I hear that you will be meeting with Arianna Huffington, editor-in-chief of the The Huffington Post, this week. What will this meeting be about?

In her book Thrive, Arianna talks about well being as the third metric of success—so there are some parallels there. For me, the meeting with Arianna is exploratory. I am about to leave Unilever to try and build an institute to make purposeful business more commonplace, so I am excited to hear Arianna’s perspective on where we may find synergies.


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Philip Bouchard

The Future of Training and Development

There is a widespread assumption that the world has somehow reached the peak of natural selection.  Everything has adapted perfectly and the world is in harmony.

Business is the great crucible where evolution is on steroids. One of the most interesting areas to explore is the employer/employee dynamic. After all, with minimal friction in a decent economy, employees can vote with their feet or their wallets, and employers are left carrying some heavy costs.

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I have always felt that training and development were the foundation of employee retention. In researching this, I found that dissatisfaction with career development is one of the top three reasons employees look for alternative career opportunities. And those who receive more training are less likely to quit than those who receive little or no training.  

Typically, training and development is delivered by sending employees to conferences. Unless the conference is an internal one, I view the travel as a nice-to-have. And, the ability to socialize with one’s peers leads to more lateral mobility than an employer would like. Worse yet, the employer is on the hook for the high costs of travel, hotel, conference fees, meals and "entertainment.”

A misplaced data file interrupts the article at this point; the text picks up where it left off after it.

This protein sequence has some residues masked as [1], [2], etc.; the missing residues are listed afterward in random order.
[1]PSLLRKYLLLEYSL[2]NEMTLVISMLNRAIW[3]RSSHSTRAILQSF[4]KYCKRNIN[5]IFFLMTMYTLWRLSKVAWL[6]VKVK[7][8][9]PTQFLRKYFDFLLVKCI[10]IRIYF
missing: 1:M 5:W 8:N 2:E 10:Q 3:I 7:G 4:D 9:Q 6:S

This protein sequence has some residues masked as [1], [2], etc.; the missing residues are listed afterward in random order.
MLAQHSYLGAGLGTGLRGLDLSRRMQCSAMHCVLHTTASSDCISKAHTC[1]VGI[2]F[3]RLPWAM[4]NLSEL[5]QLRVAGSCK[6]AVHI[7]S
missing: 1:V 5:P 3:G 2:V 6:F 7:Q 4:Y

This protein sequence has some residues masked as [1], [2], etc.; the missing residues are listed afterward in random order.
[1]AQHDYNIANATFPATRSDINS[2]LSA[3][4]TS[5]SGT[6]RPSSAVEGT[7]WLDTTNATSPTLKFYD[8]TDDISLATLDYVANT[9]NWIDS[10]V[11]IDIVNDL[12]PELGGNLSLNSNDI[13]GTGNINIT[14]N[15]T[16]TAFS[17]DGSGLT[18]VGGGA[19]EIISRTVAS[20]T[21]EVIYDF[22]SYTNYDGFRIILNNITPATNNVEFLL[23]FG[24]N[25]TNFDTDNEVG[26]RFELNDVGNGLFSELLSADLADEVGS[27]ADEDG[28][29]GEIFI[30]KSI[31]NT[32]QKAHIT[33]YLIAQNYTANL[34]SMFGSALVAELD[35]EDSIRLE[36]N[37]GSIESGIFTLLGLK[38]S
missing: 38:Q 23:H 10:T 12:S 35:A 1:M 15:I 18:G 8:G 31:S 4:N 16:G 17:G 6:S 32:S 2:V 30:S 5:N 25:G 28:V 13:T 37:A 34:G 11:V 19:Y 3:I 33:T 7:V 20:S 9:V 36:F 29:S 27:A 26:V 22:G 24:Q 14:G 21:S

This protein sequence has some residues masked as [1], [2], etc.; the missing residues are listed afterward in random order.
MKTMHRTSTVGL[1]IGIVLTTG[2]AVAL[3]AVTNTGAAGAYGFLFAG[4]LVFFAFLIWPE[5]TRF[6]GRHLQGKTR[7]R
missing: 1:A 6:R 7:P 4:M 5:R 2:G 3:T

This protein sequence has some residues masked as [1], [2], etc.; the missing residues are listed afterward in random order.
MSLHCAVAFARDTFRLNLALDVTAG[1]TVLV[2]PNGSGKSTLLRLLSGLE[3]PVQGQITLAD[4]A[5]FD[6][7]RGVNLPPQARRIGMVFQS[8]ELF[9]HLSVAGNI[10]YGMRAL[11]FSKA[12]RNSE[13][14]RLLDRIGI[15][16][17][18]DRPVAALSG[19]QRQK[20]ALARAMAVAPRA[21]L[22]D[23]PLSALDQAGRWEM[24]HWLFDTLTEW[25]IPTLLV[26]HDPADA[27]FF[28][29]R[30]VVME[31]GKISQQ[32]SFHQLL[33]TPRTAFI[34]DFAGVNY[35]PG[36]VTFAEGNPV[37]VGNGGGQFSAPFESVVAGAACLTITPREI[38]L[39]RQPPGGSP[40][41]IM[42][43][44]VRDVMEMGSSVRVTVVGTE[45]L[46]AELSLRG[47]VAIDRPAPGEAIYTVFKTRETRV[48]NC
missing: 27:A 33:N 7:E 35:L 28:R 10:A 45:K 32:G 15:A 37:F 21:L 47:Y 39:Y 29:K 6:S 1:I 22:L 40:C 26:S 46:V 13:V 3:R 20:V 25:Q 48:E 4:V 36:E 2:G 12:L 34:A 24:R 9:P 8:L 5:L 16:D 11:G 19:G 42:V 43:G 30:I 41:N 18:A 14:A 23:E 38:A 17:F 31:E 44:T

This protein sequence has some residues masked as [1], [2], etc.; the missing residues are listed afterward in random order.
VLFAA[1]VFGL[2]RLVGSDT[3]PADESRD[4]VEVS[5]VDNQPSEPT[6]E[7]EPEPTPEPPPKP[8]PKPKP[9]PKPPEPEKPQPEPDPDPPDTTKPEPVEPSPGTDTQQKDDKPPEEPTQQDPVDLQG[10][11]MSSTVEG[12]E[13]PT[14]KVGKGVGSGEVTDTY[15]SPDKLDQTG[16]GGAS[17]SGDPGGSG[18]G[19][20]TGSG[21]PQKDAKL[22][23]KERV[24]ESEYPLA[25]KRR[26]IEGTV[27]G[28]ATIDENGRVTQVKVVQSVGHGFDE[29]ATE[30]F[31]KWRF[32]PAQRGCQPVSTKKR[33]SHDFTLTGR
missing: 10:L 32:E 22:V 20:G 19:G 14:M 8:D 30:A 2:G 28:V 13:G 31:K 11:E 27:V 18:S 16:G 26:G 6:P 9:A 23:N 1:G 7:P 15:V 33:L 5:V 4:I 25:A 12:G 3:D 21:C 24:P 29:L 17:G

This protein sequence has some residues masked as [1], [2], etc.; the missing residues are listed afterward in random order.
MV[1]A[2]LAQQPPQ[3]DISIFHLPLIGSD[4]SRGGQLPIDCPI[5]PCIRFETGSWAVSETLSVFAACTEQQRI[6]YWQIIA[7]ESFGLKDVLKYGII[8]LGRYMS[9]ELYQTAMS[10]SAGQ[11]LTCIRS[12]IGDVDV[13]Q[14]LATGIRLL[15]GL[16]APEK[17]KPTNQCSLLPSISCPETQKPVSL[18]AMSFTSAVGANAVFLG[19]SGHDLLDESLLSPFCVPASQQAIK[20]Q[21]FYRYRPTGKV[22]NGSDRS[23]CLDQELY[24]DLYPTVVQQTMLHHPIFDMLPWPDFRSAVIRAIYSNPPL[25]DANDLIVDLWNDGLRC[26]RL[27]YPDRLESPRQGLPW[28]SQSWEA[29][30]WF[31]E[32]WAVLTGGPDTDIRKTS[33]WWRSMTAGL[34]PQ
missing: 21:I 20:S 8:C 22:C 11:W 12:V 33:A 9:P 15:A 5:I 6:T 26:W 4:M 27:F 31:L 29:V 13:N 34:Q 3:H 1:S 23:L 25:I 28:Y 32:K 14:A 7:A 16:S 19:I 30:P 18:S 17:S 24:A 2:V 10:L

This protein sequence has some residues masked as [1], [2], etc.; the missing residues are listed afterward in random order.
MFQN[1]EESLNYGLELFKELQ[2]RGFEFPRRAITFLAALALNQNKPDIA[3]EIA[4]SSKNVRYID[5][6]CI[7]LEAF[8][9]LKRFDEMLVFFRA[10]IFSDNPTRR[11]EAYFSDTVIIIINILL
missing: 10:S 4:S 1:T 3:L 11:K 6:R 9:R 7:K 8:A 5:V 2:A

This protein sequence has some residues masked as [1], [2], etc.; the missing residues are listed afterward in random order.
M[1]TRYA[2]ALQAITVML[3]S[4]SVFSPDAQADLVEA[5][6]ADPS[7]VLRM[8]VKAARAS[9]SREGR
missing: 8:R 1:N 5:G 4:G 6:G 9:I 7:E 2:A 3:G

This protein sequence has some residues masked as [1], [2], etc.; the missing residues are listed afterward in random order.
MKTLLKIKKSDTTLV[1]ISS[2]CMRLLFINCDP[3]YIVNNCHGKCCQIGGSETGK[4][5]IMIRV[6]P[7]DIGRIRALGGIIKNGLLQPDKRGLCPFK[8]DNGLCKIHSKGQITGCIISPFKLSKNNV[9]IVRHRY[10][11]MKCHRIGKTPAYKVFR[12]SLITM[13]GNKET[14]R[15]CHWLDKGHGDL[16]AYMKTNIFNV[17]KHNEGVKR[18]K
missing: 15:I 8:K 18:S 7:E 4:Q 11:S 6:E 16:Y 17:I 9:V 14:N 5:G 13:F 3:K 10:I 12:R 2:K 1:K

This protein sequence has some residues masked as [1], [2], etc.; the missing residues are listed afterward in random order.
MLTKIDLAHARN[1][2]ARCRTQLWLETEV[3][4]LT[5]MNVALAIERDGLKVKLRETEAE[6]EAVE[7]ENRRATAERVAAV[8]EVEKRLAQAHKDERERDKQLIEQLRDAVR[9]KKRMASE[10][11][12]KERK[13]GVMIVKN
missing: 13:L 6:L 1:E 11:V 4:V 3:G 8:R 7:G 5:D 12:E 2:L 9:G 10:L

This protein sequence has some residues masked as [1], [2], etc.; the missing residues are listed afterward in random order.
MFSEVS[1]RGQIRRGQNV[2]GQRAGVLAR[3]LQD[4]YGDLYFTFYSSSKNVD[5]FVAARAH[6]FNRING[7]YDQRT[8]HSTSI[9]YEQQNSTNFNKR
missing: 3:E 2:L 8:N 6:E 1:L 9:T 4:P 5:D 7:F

If you really want to retain employees, I recommend employee development through TrustedPeer Expert Sessions. When I read the Session surveys and feedback, the level of enthusiasm for the amount learned is the standout. And, because TrustedPeer Experts are highly qualified in business strategy and tactics, both employees and the company gain from an immediate increase in skill level and value. 

If you agree with me that turnover is expensive, and that the costs of employee training and development - in its current form - are prohibitive, have your organization's HR group take a test-drive with TrustedPeer.

If you’re not 100% satisfied with your 1-hour session, TrustedPeer will refund your money. If you are, buy a 5-pack or a 10-pack and give the gift of professional development to your team.

If you need consulting on Business Development, contact TrustedPeer Expert and CEO Philip Bouchard.

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Philip Bouchard

A Sneak Peek Into the Future of Work with Talent Management Expert Edie L. Goldberg


I had the opportunity to sit down with TrustedPeer Expert Edie Goldberg regarding her speaking engagement at the Society for Human Resource Management (SHRM’s) Annual Conference in Orlando, FL on June 23.  Here’s what we discussed: 

Philip: Can you share an overview of what you talked about at the #SHRM14 conference?

Edie: My topic was "Transforming Work: Are Your Ready for the Future?" My goal was to help HR leaders understand some of the trends that are dramatically changing the nature of work. In my presentation, I explored this rich topic from many different perspectives. 
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For instance, from the employee’s perspective, there is a move toward a redefinition of what career success means. Today, people define career success differently. They want to be constantly challenged while doing work they’re passionate about, fully utilizing the skills they have developed, and while creating their own sense of work-life balance.